Doug Hecker
Guest
Doug Hecker

PBOT regularly shifts driving lanes as per VZ. It’s their feeble attempt to get people to pay attention while driving. This looks more normal than not. I’d also be supportive of it being a one way.

Hotrodder
Guest
Hotrodder

Relocating the loading zone to Broadway gets my vote.

HJ
Guest
HJ

They clearly appear to have a parking lot from the images provided. I find it baffling that we should consider changes to bicycle routing when they already have that available. If they can’t make things work between the parking lot and extra designated spots on Broadway then they probably have some fundamental flaws to how they operate their business. I fully agree with Matt, if we change things to accommodate this single business it’s setting a horrible precedent that will throw monkey-wrenches in almost every future project. Not worth the risk. Let them have the spots on Broadway as a gesture of good faith on our part but make it clear that the lane will be there in the design that is best for drivers and cyclists alike.

Doug Klotz
Guest
Doug Klotz

You can see in Google St View that there are Les Schwab Parking signs in the parking lot.

Doug Klotz
Subscriber

signs in the lot indicate it belongs to Les Schwab, who also has the building next to the lot.

JP
Guest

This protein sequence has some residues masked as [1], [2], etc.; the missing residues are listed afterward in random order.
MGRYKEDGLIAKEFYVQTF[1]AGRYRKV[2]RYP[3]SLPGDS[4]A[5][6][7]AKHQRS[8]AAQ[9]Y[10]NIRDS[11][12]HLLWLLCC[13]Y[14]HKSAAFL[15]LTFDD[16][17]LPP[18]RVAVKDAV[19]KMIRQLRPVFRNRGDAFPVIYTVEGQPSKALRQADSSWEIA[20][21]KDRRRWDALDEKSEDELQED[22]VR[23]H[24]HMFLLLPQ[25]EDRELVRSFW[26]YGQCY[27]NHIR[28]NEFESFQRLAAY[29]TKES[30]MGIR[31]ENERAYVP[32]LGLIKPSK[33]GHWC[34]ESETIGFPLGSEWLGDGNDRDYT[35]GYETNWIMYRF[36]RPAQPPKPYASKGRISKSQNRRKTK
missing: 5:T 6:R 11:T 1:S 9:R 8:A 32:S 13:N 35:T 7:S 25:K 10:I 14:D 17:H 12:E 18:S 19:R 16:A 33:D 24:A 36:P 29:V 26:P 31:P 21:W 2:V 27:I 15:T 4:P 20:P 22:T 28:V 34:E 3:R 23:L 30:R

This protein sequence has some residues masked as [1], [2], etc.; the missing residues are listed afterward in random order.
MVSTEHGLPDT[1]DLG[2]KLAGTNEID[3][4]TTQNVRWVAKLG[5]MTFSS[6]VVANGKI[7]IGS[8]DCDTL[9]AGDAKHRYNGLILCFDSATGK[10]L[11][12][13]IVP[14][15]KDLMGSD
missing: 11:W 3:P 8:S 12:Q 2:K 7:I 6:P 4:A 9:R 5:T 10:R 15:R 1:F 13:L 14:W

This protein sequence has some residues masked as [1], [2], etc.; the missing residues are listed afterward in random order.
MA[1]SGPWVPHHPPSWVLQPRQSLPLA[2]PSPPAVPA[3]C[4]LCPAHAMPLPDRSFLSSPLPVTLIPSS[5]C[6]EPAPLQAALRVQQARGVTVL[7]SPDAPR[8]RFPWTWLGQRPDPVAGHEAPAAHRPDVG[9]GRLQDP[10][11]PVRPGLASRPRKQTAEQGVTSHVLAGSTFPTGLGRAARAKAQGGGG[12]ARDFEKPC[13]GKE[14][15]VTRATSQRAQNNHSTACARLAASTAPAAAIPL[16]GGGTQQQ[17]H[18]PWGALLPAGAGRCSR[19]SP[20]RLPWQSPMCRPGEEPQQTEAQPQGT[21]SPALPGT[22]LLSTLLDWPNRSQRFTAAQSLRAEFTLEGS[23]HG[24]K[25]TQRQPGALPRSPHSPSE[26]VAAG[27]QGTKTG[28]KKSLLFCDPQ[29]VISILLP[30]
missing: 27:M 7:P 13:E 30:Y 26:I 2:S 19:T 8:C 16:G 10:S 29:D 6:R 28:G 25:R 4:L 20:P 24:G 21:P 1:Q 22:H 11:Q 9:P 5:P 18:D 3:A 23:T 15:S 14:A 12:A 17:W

JP

That parking lot belongs to Les Schwab, which is housed in the building on the other side of the lot, and the building across the street attached to the parking lot there. Funny how since they need parking for their business, they make sure it’s present in the property they use, rather than expecting that they will be able to use public roadways for their private business activities.

was carless
Guest
was carless

That parking lot is for Les Schwab. Cloud’s building has no parking and has many tenants, it’s an old 2 story structure.

There are no easy ways to address freight and cycling together in the central city, but it must be addressed somehow.

Eli
Guest
Eli

This reminds me of when I lived in the Bay Area. There’s a spot in Oakland where BART trains slow down to around 20-25 mph.

As I recall from a SPUR event, that’s because it had be re-routed around one business who raised a big ruckus and demand it be rerouted.

That business is long gone. But BART passengers are inconvenienced every day by the attempt at placating a business, committed into concrete and steel.

Barry J Cochran
Guest
Barry J Cochran

I thought of this, too. I don’t know what the opposite end of a grandfather clause is called, but if they do make an exception for this guy (not my preference, but if they do) it should expire when either he or his business does.

squareman
Subscriber